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1.
J Hosp Med ; 14(1): 38-41, 2019 01.
Artículo en Inglés | MEDLINE | ID: mdl-30667409

RESUMEN

We created Sleep for Inpatients: Empowering Staff to Act (SIESTA), which combines electronic "nudges" to forgo nocturnal vitals and medications with interprofessional education on improving patient sleep. In one "SIESTAenhanced unit," nurses received coaching and integrated SIESTA into daily huddles; a standard unit did not. Six months pre- and post-SIESTA, sleep-friendly orders rose in both units (foregoing vital signs: SIESTA unit, 4% to 34%; standard, 3% to 22%, P < .001 both; sleeppromoting VTE prophylaxis: SIESTA, 15% to 42%; standard, 12% to 28%, P < .001 both). In the SIESTAenhanced unit, nighttime room entries dropped by 44% (-6.3 disruptions/room, P < .001), and patients were more likely to report no disruptions for nighttime vital signs (70% vs 41%, P = .05) or medications (84% vs 57%, P = .031) than those in the standard unit. The standard unit was not changed. Although sleep-friendly orders were adopted in both units, a unit-based nursing empowerment approach was associated with fewer nighttime room entries and improved patient experience.

2.
J Clin Sleep Med ; 13(2): 301-306, 2017 Feb 15.
Artículo en Inglés | MEDLINE | ID: mdl-27923432

RESUMEN

STUDY OBJECTIVES: Although important to recovery, sleeping in the hospital is difficult because of disruptions. Understanding how patients, hospital physicians, and nurses perceive sleep disruptions and identifying which disruptions are associated with objective sleep loss can help target improvement initiatives. METHODS: Patients and hospital staff completed the Potential Hospital Sleep Disruptions and Noises Questionnaire (PHSDNQ). Cutoff points were defined based on means, and responses were dichotomized. Perceived percent disrupted for each item was calculated, and responses were compared across groups using chi-square tests. Objective sleep time of patients was measured using wrist actigraphy. The association between patient-reported disruptions and objective sleep time was assessed using a multivariable linear regression model controlling for subject random effects. RESULTS: Twenty-eight physicians (78%), 37 nurses (88%), and 166 of their patients completed the PHSDNQ. Patients, physicians, and nurses agreed that pain, vital signs and tests were the top three disrupters to patient sleep. Significant differences among the groups' perceptions existed for alarms [24% (patients) vs. 46% (physicians) vs. 27% (nurses), p < 0.040], room temperature (15% vs. 0% vs. 5%, p < 0.031) and anxiety (18% vs. 21% vs. 38%, p < 0.031). Using survey and actigraphy data from 645 nights and 379 patients, the presence of pain was the only disruption associated with lower objective sleep duration (minutes) [-38.1 (95% confidence interval -63.2, -12.9) p < 0.003]. CONCLUSION: Hospital staff and patients agreed that pain, vital signs and tests were top sleep disrupters. However, pain was associated with the greatest objective sleep loss, highlighting the need for proactive screening and management of patient pain to improve sleep in hospitals.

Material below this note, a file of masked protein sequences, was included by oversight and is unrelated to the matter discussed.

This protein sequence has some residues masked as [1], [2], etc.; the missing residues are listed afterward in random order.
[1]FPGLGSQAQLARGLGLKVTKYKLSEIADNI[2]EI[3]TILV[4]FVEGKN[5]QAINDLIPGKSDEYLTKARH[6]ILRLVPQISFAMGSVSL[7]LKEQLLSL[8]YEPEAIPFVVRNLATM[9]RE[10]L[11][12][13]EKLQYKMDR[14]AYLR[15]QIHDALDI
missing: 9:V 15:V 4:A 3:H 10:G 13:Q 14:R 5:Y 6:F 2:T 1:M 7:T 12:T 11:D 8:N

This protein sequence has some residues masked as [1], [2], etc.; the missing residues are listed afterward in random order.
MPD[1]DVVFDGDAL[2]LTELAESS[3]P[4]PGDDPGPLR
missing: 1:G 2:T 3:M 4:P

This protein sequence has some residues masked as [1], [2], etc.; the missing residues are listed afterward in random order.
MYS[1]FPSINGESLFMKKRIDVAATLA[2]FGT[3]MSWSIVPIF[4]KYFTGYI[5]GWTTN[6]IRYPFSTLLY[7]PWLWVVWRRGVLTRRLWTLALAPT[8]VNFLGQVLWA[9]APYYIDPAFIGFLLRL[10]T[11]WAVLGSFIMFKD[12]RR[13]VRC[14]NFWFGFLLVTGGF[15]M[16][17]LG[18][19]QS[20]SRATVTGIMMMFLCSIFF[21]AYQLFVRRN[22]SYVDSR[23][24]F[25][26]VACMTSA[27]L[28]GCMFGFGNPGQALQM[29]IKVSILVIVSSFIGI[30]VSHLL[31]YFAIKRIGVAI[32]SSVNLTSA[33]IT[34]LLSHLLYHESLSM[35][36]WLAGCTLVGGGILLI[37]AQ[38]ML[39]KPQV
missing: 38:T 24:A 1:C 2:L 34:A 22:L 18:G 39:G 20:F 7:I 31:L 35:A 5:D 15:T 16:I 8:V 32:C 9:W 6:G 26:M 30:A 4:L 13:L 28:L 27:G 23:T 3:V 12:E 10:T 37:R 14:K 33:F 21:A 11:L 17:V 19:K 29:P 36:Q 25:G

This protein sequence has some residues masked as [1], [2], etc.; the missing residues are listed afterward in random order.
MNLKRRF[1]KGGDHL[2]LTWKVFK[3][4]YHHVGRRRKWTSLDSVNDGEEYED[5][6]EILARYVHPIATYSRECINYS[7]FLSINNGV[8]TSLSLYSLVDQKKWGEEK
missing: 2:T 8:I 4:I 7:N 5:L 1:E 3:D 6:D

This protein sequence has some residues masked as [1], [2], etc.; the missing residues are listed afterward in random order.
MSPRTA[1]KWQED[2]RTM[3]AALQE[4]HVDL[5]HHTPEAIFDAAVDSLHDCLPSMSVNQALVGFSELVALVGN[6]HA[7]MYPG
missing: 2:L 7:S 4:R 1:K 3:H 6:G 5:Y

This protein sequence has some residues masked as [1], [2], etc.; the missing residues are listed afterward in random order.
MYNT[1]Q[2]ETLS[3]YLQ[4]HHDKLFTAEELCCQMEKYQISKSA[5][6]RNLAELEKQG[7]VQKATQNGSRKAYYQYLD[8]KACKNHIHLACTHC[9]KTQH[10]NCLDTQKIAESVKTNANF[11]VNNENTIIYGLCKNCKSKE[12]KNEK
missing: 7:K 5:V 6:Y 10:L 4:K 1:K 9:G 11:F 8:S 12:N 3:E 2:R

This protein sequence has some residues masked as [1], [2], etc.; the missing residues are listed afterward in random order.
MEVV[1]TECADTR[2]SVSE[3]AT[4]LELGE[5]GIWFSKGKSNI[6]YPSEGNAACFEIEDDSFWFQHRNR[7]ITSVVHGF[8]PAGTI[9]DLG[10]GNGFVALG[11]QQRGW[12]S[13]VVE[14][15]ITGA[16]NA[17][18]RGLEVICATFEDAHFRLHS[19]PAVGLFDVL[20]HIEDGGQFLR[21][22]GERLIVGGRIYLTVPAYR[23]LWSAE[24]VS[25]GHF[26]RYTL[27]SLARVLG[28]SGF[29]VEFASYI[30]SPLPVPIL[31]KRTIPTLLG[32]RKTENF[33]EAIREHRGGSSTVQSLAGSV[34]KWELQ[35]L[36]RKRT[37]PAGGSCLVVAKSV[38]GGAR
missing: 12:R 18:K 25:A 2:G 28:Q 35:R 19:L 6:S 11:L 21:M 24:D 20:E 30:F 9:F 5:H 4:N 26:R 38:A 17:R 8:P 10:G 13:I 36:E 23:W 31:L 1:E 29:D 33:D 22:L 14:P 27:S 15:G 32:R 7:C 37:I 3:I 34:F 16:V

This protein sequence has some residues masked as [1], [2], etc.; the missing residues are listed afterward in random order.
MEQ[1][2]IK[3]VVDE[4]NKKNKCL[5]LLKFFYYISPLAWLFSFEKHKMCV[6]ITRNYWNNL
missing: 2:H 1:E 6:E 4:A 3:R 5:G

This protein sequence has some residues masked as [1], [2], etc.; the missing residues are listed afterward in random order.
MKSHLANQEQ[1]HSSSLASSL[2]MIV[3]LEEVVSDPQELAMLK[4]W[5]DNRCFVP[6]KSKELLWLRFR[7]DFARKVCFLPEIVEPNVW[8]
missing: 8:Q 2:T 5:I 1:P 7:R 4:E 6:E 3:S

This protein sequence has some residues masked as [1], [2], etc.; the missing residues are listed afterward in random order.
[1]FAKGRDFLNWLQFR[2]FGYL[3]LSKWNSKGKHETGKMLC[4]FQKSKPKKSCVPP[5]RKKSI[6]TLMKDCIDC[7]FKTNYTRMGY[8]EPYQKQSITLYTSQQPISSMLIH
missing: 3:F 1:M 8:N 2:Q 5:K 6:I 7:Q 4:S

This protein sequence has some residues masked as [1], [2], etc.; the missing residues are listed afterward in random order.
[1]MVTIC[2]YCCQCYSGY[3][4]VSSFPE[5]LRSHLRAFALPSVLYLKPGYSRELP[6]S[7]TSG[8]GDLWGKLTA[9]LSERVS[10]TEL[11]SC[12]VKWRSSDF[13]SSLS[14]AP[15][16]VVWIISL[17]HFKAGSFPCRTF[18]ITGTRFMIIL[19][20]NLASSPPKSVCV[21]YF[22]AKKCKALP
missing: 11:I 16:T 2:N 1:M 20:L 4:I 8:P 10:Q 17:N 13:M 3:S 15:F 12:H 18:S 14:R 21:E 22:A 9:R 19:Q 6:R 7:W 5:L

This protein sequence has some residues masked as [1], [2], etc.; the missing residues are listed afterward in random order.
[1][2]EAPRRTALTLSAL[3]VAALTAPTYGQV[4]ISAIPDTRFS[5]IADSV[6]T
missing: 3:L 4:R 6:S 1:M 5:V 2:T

Asunto(s)
Actitud del Personal de Salud , Actitud Frente a la Salud , Pacientes Internos/psicología , Personal de Hospital/psicología , Trastornos del Inicio y del Mantenimiento del Sueño/etiología , Trastornos del Inicio y del Mantenimiento del Sueño/psicología , Actigrafía , Anciano , Femenino , Humanos , Masculino , Cuerpo Médico de Hospitales/psicología , Persona de Mediana Edad , Personal de Enfermería en Hospital/psicología , Sueño , Encuestas y Cuestionarios , Factores de Tiempo
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